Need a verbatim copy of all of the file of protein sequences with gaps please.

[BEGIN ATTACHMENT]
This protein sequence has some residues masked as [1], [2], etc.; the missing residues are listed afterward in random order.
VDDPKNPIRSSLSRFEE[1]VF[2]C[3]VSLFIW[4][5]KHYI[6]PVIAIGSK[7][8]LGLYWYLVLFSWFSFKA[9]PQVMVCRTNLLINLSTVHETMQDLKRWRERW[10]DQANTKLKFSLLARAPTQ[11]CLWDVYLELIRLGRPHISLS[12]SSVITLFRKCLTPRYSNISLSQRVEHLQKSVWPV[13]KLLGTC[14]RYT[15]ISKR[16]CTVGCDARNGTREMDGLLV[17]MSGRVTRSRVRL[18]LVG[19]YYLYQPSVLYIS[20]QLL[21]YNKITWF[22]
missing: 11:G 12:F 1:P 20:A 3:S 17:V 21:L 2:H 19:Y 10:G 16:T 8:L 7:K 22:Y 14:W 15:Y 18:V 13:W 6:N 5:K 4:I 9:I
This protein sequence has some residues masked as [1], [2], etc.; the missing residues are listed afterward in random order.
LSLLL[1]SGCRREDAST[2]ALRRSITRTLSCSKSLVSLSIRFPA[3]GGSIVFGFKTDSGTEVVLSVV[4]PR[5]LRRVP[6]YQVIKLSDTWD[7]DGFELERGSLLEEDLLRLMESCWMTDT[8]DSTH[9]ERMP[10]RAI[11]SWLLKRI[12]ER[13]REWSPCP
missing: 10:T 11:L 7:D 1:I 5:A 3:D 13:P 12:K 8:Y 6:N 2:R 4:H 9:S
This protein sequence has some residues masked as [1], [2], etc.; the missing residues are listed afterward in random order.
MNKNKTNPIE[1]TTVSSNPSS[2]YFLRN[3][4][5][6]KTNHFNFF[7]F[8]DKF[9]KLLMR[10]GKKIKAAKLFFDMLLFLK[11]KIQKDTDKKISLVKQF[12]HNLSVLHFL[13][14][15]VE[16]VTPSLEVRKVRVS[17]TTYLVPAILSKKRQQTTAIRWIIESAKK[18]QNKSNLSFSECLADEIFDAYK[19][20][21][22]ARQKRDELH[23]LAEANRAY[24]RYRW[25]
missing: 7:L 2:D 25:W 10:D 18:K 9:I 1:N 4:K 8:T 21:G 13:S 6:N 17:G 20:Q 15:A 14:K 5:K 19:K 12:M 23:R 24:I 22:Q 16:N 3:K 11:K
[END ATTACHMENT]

This protein sequence has some residues masked as [1], [2], etc.; the missing residues are listed afterward in random order.
VDDPKNPIRSSLSRFEE[1]VF[2]C[3]VSLFIW[4][5]KHYI[6]PVIAIGSK[7][8]LGLYWYLVLFSWFSFKA[9]PQVMVCRTNLLINLSTVHETMQDLKRWRERW[10]DQANTKLKFSLLARAPTQ[11]CLWDVYLELIRLGRPHISLS[12]SSVITLFRKCLTPRYSNISLSQRVEHLQKSVWPV[13]KLLGTC[14]RYT[15]ISKR[16]CTVGCDARNGTREMDGLLV[17]MSGRVTRSRVRL[18]LVG[19]YYLYQPSVLYIS[20]QLL[21]YNKITWF[22]
missing: 11:G 12:F 1:P 20:A 3:S 17:V 21:L 2:H 19:Y 10:G 16:T 8:L 7:K 22:Y 14:W 15:Y 18:V 13:W 6:N 5:K 4:I 9:I
This protein sequence has some residues masked as [1], [2], etc.; the missing residues are listed afterward in random order.
LSLLL[1]SGCRREDAST[2]ALRRSITRTLSCSKSLVSLSIRFPA[3]GGSIVFGFKTDSGTEVVLSVV[4]PR[5]LRRVP[6]YQVIKLSDTWD[7]DGFELERGSLLEEDLLRLMESCWMTDT[8]DSTH[9]ERMP[10]RAI[11]SWLLKRI[12]ER[13]REWSPCP
missing: 10:T 11:L 7:D 1:I 5:A 3:D 13:P 12:K 8:Y 6:N 2:R 4:H 9:S
This protein sequence has some residues masked as [1], [2], etc.; the missing residues are listed afterward in random order.
MNKNKTNPIE[1]TTVSSNPSS[2]YFLRN[3][4][5][6]KTNHFNFF[7]F[8]DKF[9]KLLMR[10]GKKIKAAKLFFDMLLFLK[11]KIQKDTDKKISLVKQF[12]HNLSVLHFL[13][14][15]VE[16]VTPSLEVRKVRVS[17]TTYLVPAILSKKRQQTTAIRWIIESAKK[18]QNKSNLSFSECLADEIFDAYK[19][20][21][22]ARQKRDELH[23]LAEANRAY[24]RYRW[25]
missing: 7:L 2:D 25:W 10:D 18:K 9:I 1:N 4:K 8:T 21:G 13:S 6:N 17:G 20:Q 15:A 14:K 5:K 19:K 12:M 23:R 24:I 22:Q 16:N 3:K 11:K